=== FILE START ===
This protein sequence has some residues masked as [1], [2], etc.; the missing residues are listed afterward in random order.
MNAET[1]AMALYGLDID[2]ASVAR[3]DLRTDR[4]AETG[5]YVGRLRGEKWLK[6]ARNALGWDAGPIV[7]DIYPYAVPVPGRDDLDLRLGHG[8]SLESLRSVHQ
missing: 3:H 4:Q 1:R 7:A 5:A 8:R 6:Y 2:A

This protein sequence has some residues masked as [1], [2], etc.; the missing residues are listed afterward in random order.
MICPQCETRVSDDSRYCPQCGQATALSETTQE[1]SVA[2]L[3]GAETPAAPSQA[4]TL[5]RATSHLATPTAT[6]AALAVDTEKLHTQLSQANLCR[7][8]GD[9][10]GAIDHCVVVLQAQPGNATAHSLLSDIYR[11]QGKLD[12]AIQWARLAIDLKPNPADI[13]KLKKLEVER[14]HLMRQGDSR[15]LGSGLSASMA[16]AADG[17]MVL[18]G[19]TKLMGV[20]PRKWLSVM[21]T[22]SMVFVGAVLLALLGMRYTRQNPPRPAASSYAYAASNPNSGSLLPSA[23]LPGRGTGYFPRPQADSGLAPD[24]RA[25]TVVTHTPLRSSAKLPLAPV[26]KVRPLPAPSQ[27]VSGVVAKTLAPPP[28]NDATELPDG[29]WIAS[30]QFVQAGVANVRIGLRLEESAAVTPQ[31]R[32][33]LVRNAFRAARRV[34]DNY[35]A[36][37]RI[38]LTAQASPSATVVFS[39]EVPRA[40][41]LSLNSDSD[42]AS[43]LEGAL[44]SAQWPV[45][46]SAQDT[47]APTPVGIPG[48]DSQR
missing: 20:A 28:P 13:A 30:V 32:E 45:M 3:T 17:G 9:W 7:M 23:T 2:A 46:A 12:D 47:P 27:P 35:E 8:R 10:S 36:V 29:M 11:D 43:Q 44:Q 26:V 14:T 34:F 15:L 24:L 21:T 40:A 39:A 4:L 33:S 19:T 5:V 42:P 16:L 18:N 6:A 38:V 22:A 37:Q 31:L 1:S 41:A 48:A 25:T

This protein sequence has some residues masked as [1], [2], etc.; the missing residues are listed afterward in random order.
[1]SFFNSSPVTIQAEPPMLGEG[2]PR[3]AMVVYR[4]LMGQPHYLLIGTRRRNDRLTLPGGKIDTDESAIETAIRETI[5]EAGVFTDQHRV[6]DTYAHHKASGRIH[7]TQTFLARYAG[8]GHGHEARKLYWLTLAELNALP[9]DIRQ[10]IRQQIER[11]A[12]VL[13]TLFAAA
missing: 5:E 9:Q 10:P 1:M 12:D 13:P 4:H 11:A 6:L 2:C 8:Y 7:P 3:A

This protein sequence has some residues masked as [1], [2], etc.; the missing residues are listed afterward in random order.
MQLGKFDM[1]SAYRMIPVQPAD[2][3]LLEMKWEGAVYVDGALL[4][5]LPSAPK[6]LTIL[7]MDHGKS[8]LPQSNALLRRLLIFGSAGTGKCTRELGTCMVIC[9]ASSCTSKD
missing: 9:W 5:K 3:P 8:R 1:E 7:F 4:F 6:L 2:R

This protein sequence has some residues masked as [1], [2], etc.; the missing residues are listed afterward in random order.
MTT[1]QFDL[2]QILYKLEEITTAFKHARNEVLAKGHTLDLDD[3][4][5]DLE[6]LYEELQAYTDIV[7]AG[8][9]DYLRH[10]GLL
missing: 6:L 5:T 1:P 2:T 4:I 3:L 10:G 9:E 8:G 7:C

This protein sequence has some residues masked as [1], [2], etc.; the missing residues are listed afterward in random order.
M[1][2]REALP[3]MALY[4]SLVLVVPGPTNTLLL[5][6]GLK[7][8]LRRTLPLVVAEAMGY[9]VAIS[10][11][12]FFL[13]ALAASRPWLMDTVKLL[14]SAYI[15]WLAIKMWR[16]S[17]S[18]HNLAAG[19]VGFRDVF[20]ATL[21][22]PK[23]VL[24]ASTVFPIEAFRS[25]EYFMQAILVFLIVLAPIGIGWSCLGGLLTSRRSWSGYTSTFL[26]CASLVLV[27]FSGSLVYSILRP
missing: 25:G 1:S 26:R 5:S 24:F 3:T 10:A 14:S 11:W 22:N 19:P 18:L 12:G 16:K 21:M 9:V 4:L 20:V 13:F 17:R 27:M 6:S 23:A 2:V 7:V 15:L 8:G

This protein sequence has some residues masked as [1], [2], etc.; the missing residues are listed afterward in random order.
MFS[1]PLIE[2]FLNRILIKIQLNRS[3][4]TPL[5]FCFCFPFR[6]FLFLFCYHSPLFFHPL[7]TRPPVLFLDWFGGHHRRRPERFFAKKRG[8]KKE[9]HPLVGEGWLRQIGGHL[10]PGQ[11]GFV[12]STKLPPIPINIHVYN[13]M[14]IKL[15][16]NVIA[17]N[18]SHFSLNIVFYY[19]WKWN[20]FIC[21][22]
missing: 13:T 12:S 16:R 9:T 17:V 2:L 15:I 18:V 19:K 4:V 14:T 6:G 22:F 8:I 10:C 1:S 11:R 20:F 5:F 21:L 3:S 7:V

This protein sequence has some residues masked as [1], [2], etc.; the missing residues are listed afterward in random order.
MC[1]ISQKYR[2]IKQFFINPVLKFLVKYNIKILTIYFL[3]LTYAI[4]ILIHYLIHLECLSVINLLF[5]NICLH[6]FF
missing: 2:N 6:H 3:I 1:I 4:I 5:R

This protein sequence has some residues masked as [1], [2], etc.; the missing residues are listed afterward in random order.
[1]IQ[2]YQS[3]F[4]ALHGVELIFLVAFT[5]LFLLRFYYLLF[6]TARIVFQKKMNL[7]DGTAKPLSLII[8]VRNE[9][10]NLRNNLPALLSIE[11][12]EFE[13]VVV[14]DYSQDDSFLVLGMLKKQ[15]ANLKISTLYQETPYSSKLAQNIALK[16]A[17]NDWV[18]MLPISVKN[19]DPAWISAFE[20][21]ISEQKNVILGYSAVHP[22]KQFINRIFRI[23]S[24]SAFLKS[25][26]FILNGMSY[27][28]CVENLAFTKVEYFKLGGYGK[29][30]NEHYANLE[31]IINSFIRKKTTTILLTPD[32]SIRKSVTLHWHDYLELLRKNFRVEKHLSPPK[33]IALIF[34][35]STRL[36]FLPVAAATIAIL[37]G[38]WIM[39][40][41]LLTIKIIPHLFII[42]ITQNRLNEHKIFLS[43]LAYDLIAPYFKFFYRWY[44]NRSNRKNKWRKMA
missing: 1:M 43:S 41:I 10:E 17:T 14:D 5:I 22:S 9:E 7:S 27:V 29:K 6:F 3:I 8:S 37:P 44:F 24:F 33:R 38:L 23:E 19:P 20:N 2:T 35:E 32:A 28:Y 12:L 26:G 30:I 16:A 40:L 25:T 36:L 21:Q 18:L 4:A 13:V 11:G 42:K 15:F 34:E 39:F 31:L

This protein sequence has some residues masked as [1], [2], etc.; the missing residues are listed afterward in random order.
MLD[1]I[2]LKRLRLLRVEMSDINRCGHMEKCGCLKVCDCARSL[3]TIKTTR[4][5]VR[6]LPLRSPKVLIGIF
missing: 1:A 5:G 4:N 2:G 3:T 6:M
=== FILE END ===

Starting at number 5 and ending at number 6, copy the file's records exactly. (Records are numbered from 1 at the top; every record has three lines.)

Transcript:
This protein sequence has some residues masked as [1], [2], etc.; the missing residues are listed afterward in random order.
MTT[1]QFDL[2]QILYKLEEITTAFKHARNEVLAKGHTLDLDD[3][4][5]DLE[6]LYEELQAYTDIV[7]AG[8][9]DYLRH[10]GLL
missing: 6:L 5:T 1:P 2:T 4:I 3:L 10:G 9:E 8:G 7:C

This protein sequence has some residues masked as [1], [2], etc.; the missing residues are listed afterward in random order.
M[1][2]REALP[3]MALY[4]SLVLVVPGPTNTLLL[5][6]GLK[7][8]LRRTLPLVVAEAMGY[9]VAIS[10][11][12]FFL[13]ALAASRPWLMDTVKLL[14]SAYI[15]WLAIKMWR[16]S[17]S[18]HNLAAG[19]VGFRDVF[20]ATL[21][22]PK[23]VL[24]ASTVFPIEAFRS[25]EYFMQAILVFLIVLAPIGIGWSCLGGLLTSRRSWSGYTSTFL[26]CASLVLV[27]FSGSLVYSILRP
missing: 25:G 1:S 26:R 5:S 24:F 3:T 10:A 14:S 11:W 22:N 19:P 18:L 12:G 16:K 21:M 9:V 4:L 20:V 13:F 17:R 27:M 6:S 23:A 2:V 7:V 15:L 8:G